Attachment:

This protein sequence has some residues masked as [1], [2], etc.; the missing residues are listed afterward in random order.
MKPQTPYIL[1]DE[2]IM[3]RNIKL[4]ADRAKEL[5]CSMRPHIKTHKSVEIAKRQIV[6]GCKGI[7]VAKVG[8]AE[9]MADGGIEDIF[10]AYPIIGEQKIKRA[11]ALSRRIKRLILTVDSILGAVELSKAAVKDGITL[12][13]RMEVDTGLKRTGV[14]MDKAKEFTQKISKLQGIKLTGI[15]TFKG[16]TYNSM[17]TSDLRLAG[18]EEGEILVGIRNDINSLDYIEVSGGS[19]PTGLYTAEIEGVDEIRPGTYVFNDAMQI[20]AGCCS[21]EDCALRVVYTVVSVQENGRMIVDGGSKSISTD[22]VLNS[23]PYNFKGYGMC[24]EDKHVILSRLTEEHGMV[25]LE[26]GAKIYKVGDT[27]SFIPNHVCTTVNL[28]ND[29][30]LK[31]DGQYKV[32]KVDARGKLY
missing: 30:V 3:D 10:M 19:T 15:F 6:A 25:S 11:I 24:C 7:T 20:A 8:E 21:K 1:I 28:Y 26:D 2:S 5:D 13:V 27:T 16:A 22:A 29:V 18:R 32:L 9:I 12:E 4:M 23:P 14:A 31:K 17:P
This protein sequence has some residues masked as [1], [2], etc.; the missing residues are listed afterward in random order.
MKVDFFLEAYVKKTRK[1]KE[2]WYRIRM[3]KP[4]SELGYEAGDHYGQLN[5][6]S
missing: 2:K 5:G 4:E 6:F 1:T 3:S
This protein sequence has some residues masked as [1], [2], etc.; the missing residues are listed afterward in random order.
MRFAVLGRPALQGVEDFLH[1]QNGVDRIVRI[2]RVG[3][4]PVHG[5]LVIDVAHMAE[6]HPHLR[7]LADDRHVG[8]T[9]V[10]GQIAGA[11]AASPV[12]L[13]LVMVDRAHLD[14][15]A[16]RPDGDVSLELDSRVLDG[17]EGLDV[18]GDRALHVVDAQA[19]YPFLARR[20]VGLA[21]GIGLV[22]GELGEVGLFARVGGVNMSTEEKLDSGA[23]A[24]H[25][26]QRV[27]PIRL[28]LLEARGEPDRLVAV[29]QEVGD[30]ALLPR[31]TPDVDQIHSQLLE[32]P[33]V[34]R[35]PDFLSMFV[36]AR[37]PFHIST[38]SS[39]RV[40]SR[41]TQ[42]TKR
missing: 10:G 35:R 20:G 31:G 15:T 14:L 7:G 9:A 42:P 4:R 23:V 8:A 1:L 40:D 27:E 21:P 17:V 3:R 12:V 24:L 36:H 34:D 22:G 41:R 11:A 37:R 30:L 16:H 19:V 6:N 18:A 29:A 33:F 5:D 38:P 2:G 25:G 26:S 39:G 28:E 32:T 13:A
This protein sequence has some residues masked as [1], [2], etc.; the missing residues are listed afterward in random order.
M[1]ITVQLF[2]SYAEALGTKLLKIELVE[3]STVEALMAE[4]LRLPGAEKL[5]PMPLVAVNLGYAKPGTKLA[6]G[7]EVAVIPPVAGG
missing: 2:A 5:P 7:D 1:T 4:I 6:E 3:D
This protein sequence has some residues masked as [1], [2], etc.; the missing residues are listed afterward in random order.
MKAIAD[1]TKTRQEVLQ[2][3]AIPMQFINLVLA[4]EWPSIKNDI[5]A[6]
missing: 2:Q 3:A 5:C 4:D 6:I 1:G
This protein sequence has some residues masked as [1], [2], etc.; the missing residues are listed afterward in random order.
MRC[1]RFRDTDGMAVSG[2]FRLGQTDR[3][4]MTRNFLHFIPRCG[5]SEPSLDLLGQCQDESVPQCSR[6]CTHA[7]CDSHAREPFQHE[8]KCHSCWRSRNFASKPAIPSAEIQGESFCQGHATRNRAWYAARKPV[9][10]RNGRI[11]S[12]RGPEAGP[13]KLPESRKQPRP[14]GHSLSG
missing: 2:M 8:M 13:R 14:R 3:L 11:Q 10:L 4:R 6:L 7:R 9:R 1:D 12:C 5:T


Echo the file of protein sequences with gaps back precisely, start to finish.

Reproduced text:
This protein sequence has some residues masked as [1], [2], etc.; the missing residues are listed afterward in random order.
MKPQTPYIL[1]DE[2]IM[3]RNIKL[4]ADRAKEL[5]CSMRPHIKTHKSVEIAKRQIV[6]GCKGI[7]VAKVG[8]AE[9]MADGGIEDIF[10]AYPIIGEQKIKRA[11]ALSRRIKRLILTVDSILGAVELSKAAVKDGITL[12][13]RMEVDTGLKRTGV[14]MDKAKEFTQKISKLQGIKLTGI[15]TFKG[16]TYNSM[17]TSDLRLAG[18]EEGEILVGIRNDINSLDYIEVSGGS[19]PTGLYTAEIEGVDEIRPGTYVFNDAMQI[20]AGCCS[21]EDCALRVVYTVVSVQENGRMIVDGGSKSISTD[22]VLNS[23]PYNFKGYGMC[24]EDKHVILSRLTEEHGMV[25]LE[26]GAKIYKVGDT[27]SFIPNHVCTTVNL[28]ND[29][30]LK[31]DGQYKV[32]KVDARGKLY
missing: 30:V 3:D 10:M 19:T 15:F 6:A 25:S 11:I 24:C 7:T 20:A 8:E 21:K 1:I 28:Y 26:D 2:S 5:D 13:V 27:T 16:A 22:A 29:V 18:R 32:L 9:I 12:E 4:M 23:P 14:A 31:K 17:P
This protein sequence has some residues masked as [1], [2], etc.; the missing residues are listed afterward in random order.
MKVDFFLEAYVKKTRK[1]KE[2]WYRIRM[3]KP[4]SELGYEAGDHYGQLN[5][6]S
missing: 2:K 5:G 4:E 6:F 1:T 3:S
This protein sequence has some residues masked as [1], [2], etc.; the missing residues are listed afterward in random order.
MRFAVLGRPALQGVEDFLH[1]QNGVDRIVRI[2]RVG[3][4]PVHG[5]LVIDVAHMAE[6]HPHLR[7]LADDRHVG[8]T[9]V[10]GQIAGA[11]AASPV[12]L[13]LVMVDRAHLD[14][15]A[16]RPDGDVSLELDSRVLDG[17]EGLDV[18]GDRALHVVDAQA[19]YPFLARR[20]VGLA[21]GIGLV[22]GELGEVGLFARVGGVNMSTEEKLDSGA[23]A[24]H[25][26]QRV[27]PIRL[28]LLEARGEPDRLVAV[29]QEVGD[30]ALLPR[31]TPDVDQIHSQLLE[32]P[33]V[34]R[35]PDFLSMFV[36]AR[37]PFHIST[38]SS[39]RV[40]SR[41]TQ[42]TKR
missing: 10:G 35:R 20:G 31:G 15:T 14:L 7:G 9:A 42:P 4:R 23:V 8:A 1:L 40:D 27:E 21:P 17:V 3:R 12:V 24:L 36:H 34:D 22:G 41:R 11:A 37:R 30:L 16:H 19:V 6:N 18:A 29:A 33:F 5:D 38:P 2:G 25:G 26:S 39:G 28:E 32:T 13:A
This protein sequence has some residues masked as [1], [2], etc.; the missing residues are listed afterward in random order.
M[1]ITVQLF[2]SYAEALGTKLLKIELVE[3]STVEALMAE[4]LRLPGAEKL[5]PMPLVAVNLGYAKPGTKLA[6]G[7]EVAVIPPVAGG
missing: 2:A 5:P 7:D 1:T 4:I 6:E 3:D
This protein sequence has some residues masked as [1], [2], etc.; the missing residues are listed afterward in random order.
MKAIAD[1]TKTRQEVLQ[2][3]AIPMQFINLVLA[4]EWPSIKNDI[5]A[6]
missing: 2:Q 3:A 5:C 4:D 6:I 1:G
This protein sequence has some residues masked as [1], [2], etc.; the missing residues are listed afterward in random order.
MRC[1]RFRDTDGMAVSG[2]FRLGQTDR[3][4]MTRNFLHFIPRCG[5]SEPSLDLLGQCQDESVPQCSR[6]CTHA[7]CDSHAREPFQHE[8]KCHSCWRSRNFASKPAIPSAEIQGESFCQGHATRNRAWYAARKPV[9][10]RNGRI[11]S[12]RGPEAGP[13]KLPESRKQPRP[14]GHSLSG
missing: 2:M 8:M 13:R 14:R 3:L 11:Q 10:L 4:R 6:L 7:R 9:R 1:D 12:C 5:T